I grew up along a rural road, in a rural county, in a state with some wide open spaces. There was no “my neighborhood,” it was more like, “my road.” Along that road children where peppered over ten miles – sparingly. So, in central Alabama it rarely snows, and when it does (trust me) it’s a big deal. But no one on “my road” had snow boots — why would they? Because when it did snow it was nothing more than an inch (at the most).
So we did what any frugal southerner would do when they wanted to play in the “snow.” We would tie plastic Piggly-Wiggly or Wal-Mart grocery sacks around our shoes, and off we would go. The smart kids would put the sack over their socks and then put them in their shoes, but that’s another issue.
Often when these storms would come, it would happen quickly and the snow would be gone within a matter of hours. So if you wanted to experience snow in Dixie, you had to move quickly.
“Mom, where are the Piggly-Wiggly bags!?”
This is often how life comes at you. Changes will occur, and you often feel ill equipped to handle it — why would you? You have rarely experienced “this” before!
Rick Warren says in his book The Purpose Driven Life, “Growth is often painful and scary. There is no growth without change; there is change without fear or loss; and there is no loss without pain. Every change involves a loss of some kind: You must let go of old ways in order to experience the new. We fear these losses, even if our old ways were self-defeating, because like a worn out pair of shoes, they were at least comfortable and familiar.”  So jumping off of pastor Warren’s metaphor of growth and shoes here are some things to think about.
Look down and see what kind of shoes are you wearing. If you happen to be in West Virginia, or live on my road in Alabama, look around you may not have seen any for a while, but they are in the house somewhere.
Hobo Shoes — You Have to Change, it’s Just a Matter of When.
In dealing with change and growth you may be (metaphorically) wearing different kinds of shoes. The first kind of shoes you may be wearing are Hobo Shoes. These shoes feel great. They breath when you wear them, even though those around you can’t. These shoes are well broken in. You know how they will feel, even before you put them on — that’s because there isn’t much shoe to put on.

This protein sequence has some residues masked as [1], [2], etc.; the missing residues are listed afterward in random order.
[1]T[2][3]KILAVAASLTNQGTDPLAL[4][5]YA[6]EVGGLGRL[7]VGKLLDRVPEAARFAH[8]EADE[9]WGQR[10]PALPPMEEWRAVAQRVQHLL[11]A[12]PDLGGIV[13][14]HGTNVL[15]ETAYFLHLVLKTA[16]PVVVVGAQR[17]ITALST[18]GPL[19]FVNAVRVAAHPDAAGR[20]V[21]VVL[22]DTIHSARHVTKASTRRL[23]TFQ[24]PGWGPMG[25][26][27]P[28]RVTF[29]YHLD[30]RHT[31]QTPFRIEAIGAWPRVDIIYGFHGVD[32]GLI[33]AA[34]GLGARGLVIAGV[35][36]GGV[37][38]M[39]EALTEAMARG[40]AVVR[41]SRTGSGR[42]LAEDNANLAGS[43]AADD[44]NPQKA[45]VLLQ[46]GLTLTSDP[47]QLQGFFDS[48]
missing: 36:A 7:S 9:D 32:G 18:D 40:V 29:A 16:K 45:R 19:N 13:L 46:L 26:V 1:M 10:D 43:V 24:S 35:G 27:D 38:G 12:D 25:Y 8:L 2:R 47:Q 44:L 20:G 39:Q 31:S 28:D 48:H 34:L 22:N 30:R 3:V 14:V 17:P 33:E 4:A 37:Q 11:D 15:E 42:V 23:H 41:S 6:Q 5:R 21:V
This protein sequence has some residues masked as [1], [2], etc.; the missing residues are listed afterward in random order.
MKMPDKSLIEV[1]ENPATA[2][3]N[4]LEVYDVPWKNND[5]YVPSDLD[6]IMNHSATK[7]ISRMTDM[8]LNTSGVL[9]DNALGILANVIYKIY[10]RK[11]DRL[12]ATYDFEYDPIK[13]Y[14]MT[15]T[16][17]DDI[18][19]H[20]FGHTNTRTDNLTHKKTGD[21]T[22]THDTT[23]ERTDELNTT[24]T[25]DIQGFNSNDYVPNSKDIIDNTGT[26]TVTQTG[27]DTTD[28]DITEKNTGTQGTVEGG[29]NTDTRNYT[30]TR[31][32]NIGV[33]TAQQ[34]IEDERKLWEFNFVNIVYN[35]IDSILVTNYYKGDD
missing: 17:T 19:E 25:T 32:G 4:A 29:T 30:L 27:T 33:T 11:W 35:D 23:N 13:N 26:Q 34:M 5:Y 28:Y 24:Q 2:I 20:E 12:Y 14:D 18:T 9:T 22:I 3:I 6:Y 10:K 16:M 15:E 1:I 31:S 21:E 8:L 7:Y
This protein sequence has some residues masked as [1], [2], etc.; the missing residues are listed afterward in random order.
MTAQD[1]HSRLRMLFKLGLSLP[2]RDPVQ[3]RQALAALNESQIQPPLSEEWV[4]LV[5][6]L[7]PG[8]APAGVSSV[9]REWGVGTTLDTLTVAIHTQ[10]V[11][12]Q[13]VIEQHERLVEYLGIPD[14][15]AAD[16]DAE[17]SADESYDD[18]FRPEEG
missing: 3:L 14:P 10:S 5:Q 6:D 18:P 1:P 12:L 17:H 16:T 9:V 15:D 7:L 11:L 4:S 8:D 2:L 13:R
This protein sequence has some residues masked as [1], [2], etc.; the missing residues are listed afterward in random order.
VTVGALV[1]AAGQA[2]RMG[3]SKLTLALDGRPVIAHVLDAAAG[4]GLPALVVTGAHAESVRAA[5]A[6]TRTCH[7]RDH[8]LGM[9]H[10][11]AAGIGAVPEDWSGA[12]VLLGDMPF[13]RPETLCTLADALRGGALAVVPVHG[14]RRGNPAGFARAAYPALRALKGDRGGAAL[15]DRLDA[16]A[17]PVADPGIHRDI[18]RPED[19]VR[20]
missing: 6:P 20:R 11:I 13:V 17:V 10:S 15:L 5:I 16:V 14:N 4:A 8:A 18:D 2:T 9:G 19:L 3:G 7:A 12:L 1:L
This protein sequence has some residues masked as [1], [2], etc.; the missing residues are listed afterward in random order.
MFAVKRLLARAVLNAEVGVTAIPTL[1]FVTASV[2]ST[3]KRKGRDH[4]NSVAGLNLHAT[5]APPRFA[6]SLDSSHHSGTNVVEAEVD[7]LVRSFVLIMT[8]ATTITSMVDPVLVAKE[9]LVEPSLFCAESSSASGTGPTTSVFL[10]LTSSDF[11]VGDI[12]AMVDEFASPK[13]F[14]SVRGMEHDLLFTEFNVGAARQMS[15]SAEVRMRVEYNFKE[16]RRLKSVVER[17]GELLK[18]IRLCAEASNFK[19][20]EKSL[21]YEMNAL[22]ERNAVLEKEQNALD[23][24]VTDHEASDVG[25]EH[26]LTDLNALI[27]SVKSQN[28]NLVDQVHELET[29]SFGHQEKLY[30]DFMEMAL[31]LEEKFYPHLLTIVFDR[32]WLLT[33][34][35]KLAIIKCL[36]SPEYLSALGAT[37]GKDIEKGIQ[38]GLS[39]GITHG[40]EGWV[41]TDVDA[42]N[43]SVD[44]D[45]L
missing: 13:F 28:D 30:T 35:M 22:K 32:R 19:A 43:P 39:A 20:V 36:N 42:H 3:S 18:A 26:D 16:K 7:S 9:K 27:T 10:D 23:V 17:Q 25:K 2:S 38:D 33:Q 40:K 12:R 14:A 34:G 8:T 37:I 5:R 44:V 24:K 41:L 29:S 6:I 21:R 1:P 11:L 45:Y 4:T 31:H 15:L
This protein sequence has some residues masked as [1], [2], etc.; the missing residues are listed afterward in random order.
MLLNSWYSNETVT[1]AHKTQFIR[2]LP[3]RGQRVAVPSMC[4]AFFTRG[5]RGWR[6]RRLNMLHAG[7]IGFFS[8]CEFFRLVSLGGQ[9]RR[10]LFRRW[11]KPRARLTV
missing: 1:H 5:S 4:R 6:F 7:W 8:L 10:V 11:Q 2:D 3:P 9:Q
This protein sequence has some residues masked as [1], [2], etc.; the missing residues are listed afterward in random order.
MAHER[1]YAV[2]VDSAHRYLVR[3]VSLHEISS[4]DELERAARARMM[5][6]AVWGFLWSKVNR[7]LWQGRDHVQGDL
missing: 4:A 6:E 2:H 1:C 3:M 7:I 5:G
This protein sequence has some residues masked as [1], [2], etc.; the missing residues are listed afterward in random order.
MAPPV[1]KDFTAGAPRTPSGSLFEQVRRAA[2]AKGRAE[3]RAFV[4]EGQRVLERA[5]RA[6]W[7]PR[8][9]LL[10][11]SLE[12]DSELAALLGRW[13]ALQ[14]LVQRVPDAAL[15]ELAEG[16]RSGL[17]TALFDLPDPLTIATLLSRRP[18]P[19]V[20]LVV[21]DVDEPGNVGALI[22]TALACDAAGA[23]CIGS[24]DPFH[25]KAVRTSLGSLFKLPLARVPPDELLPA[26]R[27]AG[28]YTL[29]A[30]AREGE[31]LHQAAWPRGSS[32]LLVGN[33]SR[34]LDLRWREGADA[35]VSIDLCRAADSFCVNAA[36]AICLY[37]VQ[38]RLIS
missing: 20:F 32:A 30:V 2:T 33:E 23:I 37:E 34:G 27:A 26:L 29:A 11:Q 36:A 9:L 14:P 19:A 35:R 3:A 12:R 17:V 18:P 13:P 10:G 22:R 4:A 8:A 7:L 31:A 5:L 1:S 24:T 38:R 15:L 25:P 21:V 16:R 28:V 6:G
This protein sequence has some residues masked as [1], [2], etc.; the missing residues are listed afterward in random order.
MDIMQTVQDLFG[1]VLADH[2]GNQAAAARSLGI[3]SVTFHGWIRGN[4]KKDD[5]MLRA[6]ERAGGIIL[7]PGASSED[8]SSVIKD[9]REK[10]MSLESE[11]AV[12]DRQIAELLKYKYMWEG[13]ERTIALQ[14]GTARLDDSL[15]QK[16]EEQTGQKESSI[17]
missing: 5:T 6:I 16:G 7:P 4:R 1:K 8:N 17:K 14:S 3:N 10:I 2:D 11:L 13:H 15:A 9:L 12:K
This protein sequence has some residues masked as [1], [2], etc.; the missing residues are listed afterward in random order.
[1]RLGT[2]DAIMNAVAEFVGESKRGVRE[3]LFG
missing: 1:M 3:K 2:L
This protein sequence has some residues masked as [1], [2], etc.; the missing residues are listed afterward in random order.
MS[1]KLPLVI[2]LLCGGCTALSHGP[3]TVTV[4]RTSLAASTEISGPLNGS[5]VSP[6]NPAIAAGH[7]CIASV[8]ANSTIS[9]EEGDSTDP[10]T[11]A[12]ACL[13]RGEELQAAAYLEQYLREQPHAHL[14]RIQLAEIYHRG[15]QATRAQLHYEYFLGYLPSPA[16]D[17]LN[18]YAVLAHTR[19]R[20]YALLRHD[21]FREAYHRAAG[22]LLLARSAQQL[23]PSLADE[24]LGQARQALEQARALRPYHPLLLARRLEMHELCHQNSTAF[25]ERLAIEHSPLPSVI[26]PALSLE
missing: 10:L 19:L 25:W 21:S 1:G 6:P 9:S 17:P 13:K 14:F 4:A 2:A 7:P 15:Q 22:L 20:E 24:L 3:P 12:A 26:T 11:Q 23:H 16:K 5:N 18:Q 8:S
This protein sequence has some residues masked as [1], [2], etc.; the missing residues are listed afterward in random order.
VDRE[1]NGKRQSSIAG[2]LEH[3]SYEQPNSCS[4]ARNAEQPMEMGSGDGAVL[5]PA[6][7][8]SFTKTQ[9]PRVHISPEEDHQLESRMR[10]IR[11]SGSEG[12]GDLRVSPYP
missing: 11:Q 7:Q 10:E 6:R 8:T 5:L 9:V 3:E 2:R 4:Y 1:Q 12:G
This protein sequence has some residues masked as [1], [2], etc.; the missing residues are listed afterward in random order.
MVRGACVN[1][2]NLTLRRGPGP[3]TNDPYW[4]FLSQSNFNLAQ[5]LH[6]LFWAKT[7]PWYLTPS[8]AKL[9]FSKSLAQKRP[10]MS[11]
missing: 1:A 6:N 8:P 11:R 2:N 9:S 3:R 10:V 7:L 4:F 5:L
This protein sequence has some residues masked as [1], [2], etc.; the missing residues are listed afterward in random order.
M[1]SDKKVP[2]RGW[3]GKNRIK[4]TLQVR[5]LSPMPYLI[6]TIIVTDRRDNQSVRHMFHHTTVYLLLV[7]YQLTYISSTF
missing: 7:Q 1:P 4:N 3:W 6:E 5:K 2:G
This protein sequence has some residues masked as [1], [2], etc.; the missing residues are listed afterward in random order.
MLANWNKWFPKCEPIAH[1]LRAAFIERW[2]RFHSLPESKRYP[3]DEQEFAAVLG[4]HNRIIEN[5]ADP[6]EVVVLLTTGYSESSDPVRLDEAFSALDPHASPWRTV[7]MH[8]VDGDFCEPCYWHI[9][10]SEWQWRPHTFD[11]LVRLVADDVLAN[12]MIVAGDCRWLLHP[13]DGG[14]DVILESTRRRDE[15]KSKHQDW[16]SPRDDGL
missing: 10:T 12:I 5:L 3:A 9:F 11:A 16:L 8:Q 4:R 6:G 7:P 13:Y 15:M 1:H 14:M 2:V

These are the people who won’t change because what they currently have “works.” But let’s be honest, when people look at you, they are not going to trust you. “Why?” you ask. Because you look like a hobo. These are the people who say, “We’ve never done it just way before” or “If it was good enough for my daddy, and his daddy, and his daddy, and his daddy (you get the idea) then it’s good enough for me!” Why change — because the shoes you are wearing, have long since been worn out. If you wait too long to change you lose credibility. In the days of Covid-19 this this principle is especially true — how you led six months ago, won’t work now; and quit waiting for the good-ole-days to return because they aren’t (at least for a long time).
Track Shoes — As you Change, Constantly Evaluate.
Another type of shoe you may be wearing are track shoes. These people love to move, run, jump, and do hurdles. They are focused on moving forward (as fast as they can). They are focused, and they seek to improve their time. People who (metaphorically) wear track shoes keep their eyes forward, but they are listening for the sounds of pounding pavement behind them. The problem with people who wear track shoes while engaging change is that they are so focused on moving forward faster than anyone else, is that they fail to realize that they are running in circles.
Around and around they go, and never really going anywhere. it feels like things are being accomplished because there is movement. But in reality, the same issues keep popping up again, and again, and again. Track shoe people don’t like to stop and evaluate. If they stop, someone may get in front of them, and take their place. Their focus is the recognition, the prize, and the ribbons.
Kid’s Shoes — Keep Changing, Don’t Stop.
The last shoes are kid’s shoes. I have four kids and they are constantly going through shoes. It seems as soon as we buy a pair they have either “ragged them out” or outgrown them. So we are constantly changing shoes. This is the most healthy way of dealing with growth. When you are feeling the pinch of crowded toes, or the shoes are disintegrating, then get a new pair. Change your shoes.
You may get the wrong size, or they may not fit exactly right — that’s ok. Try them on in the store, give them time to stretch and break them in, and even exchange them if you need to. But never stop moving into new shoes.
Mom, where are the Piggly Wiggy bags? I think it’s starting to snow!
 Rick Warren,Â The Purpose Driven Life (Grand Rapids, Michigan:Zondervan, 2002), 220.